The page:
Best Cooperative Games for Teens and Adults -Bring People to the Gaming Table
International Taletop Day is coming up! I found that these Cooperative Games For Teens and Adults are a great way to introduce people to the fun of Board Games! You don’t need to be an experienced Board Gamer to enjoy them… and because everyone plays together against the game, you can help your companions along the way. These are games that don’t have an intimidating 2 inch thick rule book, or so many moving parts that you need a degree in engineering to keep things straight. Cooperative Board Games are perfect for Board Game night, because they encourage discussion, and keep everyone on the same team!
Note- These games are for Teens and Adults because of their complexity, not because they are of a “mature” nature… If you have tweens in your world who love board games, you can certainly include them when playing these cooperatives.
What Is a Cooperative Board Game
In Cooperative Board Games, all players work together as a group to achieve a goal. Either everyone wins, or Everyone loses… but you work together. This means that players discuss strategies and help each other make the best moves. Competition is against the game itself.
Some Cooperative Board Games will allow for an ultimate winner. Basically, everyone works together to achieve the goal, but points may be tallied up after the team wins to determine who is the supreme winner. Note- these are the only cooperative games my older daughter likes to play… but her sense of competition is VERY deeply ingrained…
Best Cooperative Board Games for Teens and Adults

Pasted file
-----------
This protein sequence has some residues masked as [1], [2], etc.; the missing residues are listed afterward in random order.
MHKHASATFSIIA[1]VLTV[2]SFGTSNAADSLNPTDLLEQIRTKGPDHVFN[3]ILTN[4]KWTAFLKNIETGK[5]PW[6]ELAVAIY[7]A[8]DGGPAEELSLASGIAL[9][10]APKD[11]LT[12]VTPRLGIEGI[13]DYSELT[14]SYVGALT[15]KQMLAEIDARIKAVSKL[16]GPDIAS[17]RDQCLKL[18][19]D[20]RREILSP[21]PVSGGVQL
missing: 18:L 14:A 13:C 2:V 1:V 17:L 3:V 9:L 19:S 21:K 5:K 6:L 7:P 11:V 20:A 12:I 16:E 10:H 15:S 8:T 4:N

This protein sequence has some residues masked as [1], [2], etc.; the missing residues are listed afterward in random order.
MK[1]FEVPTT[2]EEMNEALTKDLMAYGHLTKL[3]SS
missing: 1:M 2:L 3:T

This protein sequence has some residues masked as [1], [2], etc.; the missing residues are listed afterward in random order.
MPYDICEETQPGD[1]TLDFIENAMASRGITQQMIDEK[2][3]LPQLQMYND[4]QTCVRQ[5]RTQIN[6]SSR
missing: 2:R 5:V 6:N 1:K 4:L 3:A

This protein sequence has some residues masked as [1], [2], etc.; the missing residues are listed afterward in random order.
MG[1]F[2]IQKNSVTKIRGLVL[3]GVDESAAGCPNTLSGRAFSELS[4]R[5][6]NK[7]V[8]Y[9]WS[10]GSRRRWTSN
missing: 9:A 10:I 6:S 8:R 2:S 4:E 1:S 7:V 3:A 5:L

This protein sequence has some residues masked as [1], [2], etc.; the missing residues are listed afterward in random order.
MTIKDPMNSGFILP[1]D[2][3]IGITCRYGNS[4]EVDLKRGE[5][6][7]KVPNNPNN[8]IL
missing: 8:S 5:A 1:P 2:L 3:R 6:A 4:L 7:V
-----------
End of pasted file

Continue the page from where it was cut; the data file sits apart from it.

These are games that we own, and enjoy playing in our home. Each game has successfully turned a non-gamer into a person who looks forward to game night.
The game Forbidden Desert takes place in a desert wasteland… think the Namib…. You and your fellow Steampunk Airship crewmen have crashed into the shifting sands, and must now work together to find all of the pieces of your craft, reassemble it, and fly off before the sun bakes you to death. Sound fun? It really is. The Game Board is actually a layout of tiles that shift and are covered in sand. You all need to move to new tiles, dig through sand if needed, and find the tiles that lead you to the pieces. Each person has a special ability that will help them in the task. You also carry a stash of water, that diminishes whenever the sun gets hotter.
There are more ways to die than to live in Forbidden Dessert… but the fun, and replay value of this game make it totally worth trying! This is a true Cooperative Board Game… Everyone wins, or Everyone Dies. And truly, the only way to win is to work together.
Yes, Forbidden Island is similar to Forbidden Desert, the games use similar mechanics (and were both designed by Matt Leacock)… however, it’s not the same game. In Forbidden Island, you and your companions are searching for treasures … collect all four, get to the helipad, and head for home. But while you are gathering cards Treasure Cards, the island is sinking beneath your feet. Make moves, reinforce island, make trades with other players, and the hope for the best. Flood cards are drawn after each turn, so beware of drowning…
Forbidden Island is another true Cooperative game… everyone wins, or everyone drowns. You have to work together to collect and trade cards, then get everyone off the island before it sinks into the sea for good.
We own both games in our home, and truly enjoy both.
When playing Castle Panic, everyone works together to protect the tower from invading Orcs, Goblins and Trolls. The board is set up in concentric rings, with the Castle in the center. Monsters enter from the edge ring, and work their way in. Players are given cards with different colored knights, swordsmen and archers on them. Each card specifies where the attack can be made (ie. Red Swordsman Ring or Blue Knight Ring). For the most effective strategy, players trade cards with each other to insure they have cards that will be effective on their turn. Some cards attack, others reinforce walls, and others push monsters back to the outside track. When a monster is hit, it rotates down a hit point. Once the monster is out of hit points, the last person who hit it, gets to keep it. HOWEVER… if the monster hits the tower wall… there is panic to keep the rest of the walls reinforced, or the castle may fall!